If you want to cover more ground faster, there are two biking routes you can take: the Hotspot Wormerveer route (8 kilometers) and the Around de Noord route (30 kilometers). You can download a map of these routes.
Since the Zaanse Schans windmills are on edge of the Zaan River, one excellent way to tour this village is by boat. There are various guided tours you can avail of in the village but for a different experience, why not try the Cow Boat tour? It’s a 45-minute sail along the Zaanse Schans via a former cattle boat.
Zaanse Schans Travel Tips
How to Get There
By Public Transport
If you’re coming from Amsterdam, you can take the Bus 391 which runs from Amsterdam Central Station to Zaandam every 15 minutes. During summer months (July and August), you can easily extend your trips from Zaanse Schans to Volendam (bus 817 runs between Zaanse Schans and Volendam).
If you don’t mind a little walking, you can also take the train. The nearest station is Zaandijk Zaanse Schans which is about 15 minutes walk from the windmils.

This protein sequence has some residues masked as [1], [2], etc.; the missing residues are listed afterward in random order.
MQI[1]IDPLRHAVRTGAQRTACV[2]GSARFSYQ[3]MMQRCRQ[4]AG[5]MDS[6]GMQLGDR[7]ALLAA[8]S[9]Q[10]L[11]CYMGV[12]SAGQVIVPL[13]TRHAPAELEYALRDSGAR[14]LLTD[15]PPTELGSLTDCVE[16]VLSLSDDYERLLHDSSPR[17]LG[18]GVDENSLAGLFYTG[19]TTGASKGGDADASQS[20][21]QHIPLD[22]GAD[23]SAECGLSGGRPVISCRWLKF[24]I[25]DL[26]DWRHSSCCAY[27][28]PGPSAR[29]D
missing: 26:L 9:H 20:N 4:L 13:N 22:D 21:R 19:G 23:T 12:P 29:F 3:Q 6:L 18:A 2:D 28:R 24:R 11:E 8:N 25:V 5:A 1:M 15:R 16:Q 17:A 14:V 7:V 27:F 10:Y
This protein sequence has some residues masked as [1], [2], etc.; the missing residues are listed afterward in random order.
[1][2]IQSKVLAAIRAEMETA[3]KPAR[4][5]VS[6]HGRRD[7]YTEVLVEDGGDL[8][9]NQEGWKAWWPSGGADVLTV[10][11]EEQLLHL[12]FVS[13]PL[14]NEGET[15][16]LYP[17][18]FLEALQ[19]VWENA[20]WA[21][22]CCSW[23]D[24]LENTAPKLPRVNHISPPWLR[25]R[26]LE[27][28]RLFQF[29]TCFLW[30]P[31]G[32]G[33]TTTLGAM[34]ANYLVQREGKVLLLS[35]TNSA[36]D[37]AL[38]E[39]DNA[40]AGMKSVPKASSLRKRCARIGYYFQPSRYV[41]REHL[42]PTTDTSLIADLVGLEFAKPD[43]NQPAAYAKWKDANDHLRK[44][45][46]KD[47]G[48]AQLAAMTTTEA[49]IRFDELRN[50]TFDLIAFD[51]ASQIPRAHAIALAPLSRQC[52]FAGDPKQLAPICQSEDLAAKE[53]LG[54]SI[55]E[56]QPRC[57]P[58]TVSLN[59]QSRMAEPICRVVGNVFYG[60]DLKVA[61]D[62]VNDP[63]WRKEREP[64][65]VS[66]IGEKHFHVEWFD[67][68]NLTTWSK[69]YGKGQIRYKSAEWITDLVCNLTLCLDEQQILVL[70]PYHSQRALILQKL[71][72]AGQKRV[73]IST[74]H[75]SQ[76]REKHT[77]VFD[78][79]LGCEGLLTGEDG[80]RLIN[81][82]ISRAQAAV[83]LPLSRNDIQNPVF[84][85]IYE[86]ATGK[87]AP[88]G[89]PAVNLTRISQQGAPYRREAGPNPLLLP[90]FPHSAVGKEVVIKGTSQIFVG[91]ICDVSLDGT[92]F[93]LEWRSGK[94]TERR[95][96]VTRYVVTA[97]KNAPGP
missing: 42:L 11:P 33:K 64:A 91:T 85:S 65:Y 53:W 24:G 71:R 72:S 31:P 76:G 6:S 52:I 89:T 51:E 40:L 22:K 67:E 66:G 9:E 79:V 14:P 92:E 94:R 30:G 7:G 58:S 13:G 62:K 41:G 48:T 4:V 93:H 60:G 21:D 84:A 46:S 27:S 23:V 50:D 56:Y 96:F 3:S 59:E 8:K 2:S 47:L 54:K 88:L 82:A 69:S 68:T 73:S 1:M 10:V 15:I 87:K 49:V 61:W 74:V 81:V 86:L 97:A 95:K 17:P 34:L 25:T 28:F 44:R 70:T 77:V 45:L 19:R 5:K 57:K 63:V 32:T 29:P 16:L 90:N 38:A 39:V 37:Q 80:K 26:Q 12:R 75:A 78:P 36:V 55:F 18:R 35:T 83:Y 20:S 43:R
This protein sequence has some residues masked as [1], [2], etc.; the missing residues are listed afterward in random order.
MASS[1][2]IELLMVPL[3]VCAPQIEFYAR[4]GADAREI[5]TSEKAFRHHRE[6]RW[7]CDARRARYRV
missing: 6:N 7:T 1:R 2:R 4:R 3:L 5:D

Traveling by car is undoubly the most convienent way of traveling. There are plenty of parking spaces available at site. You can simply type Zaanse Schans into Google Maps to find your way there, or use Schansend 7 in Zaandam for your GPS. Parking is €12.00 for a full day.
Since it’s very touristic at Zaanse Schans, we suggest you get the Zaanse Schans Card, which gives you access to most of the windmills and museums in the area. Do you already have an I amsterdam City Card? If so, some Zaanse Schans windmills and museums are already included in that card, so find out which ones to avoid paying extra!
Most attractions at Zaanse Schans open daily from 9 a.m to 5 p.m., some of them open a little later (at 10 a.m.). The parking lot remains open until 7 p.m., which means that you have plenty of time to walk around the site even when the museums are closed. If you’d like to visit a specific museum at Zaanse Schans, we recommend that you check the current availability on the official website.
How much time do you need at Zaanse Schans?
As previously mentioned, a day trip would suffice. If you’re just after the windmills and some of the attractions, then about 3-4 hours is enough. However, if you’re after the scenery as well, then there’s enough to see and do for a full day’s worth of adventure.